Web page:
Last month we celebrated the culmination of two years of community-building among the Somali community here in Amarillo. The story in this month’s newsletter is long, but important. Please read to the end!
In response to the tragic events that took place at a mosque in New Zealand, Somali leadership decided that they wanted to fight against isolation and fear. They had just purchased an old night club next door to their mosque for expansion, and they chose to use this occasion to invite the wider community into their space and participate in a celebration.
This was able to take place because every Thursday, I sit down at a local Somali shop and drink tea with these men, chatting about world events, laughing, sharing about language and culture, and listening… Strategically, I often invite other men to participate, slowly building a web of interconnected relationships between Somali people and Amarillo’s diverse citizenry. Out of this growing community of “differents,” a safe space has developed where fear can be tackled directly through relationships. “But,” I often wonder, “how can I teach others to participate in this dialogue?” You see, many of the Somali people in our city are more afraid of us than we are of them. So afraid, in fact, that their hands trembled as they stepped foot in their own building that night, upon seeing the sea of white faces from the doorway.
The crowd grew to over two hundred people, esteemed guests were invited to the table on stage, and the program began. Speeches were given by Mayor Ginger Nelson, Chief of Police Ed Drain, Assistant U.S. Attorney Joshua Frausto, Deputy District Director Paul Simpson of Rep. Mac Thornberry’s office, Dexter Cearley of the Amarillo Fire Department, and myself, as well as numerous Somali leaders and other Amarillo residents. The theme of these speeches was that our city is made up of a diverse group of equals, that we are one community with equal rights to safety and civic participation.
Ryan told the story of Igal Shidad, a Somali folk hero known for both his wisdom and cowardice. Igal was a nomad who searched far and wide through the desert for new opportunities for his family. One night as he was traveling, he came upon a lion. He raised his voice to scare it away, but it wouldn’t budge. Since he couldn’t scare his enemy away, he retreated. Trembling in fear, he waited and waited through the night. As the sun rose, he looked up and saw, much to his surprise, a tree stump in place of the lion. In relief, he cried out…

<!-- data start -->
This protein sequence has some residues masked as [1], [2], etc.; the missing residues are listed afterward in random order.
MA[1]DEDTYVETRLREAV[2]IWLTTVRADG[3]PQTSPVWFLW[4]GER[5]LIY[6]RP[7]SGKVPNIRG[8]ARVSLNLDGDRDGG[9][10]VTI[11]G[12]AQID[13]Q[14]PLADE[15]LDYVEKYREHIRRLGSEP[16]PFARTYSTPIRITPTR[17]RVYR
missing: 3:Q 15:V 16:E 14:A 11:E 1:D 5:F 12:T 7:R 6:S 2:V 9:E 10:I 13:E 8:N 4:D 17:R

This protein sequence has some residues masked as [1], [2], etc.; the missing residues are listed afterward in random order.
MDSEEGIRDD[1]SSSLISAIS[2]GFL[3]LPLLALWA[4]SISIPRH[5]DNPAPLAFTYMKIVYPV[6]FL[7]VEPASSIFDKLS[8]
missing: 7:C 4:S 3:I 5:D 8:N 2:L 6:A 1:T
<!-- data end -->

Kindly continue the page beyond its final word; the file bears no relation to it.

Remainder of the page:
Stump, you are one thing, and what I saw was something very different. I thought you were a lion about to attack me, but you are only a stump.
We are all afraid. We see lions everywhere! But what if many of those lions are only tree stumps? When we approach one another, we discover that the fangs we fear are just branches. They’re just hands, reaching out to clasp yours.
As I told their beloved folk story, smiles widened on every Somali face. As Somali people heard me speak in their own language, the joy they experienced could be seen on their faces. Laughter spread throughout the room. They were being honored, and they knew it.
One Somali man approached me with tears in his eyes. He had entered that room terrorized by fear. Then he heard his own language spoken from the front, and realized that the story of Igal Shidad is about him. He has been hiding through the night, afraid that the white lion will pounce on him. In this moment, as he finally reached out his hand, he found mine. Only a tree branch. By the end of the night, this timid elderly man was requesting selfies with everyone in the parking lot.
On this momentous night, people entered a mosque with fear in their hearts, and left as friends. We exchanged handshakes and phone numbers, and we held each other’s children. We broke bread together, recognizing that we are all so much more alike than different. Celebrate with me at this miraculous thing that has happened!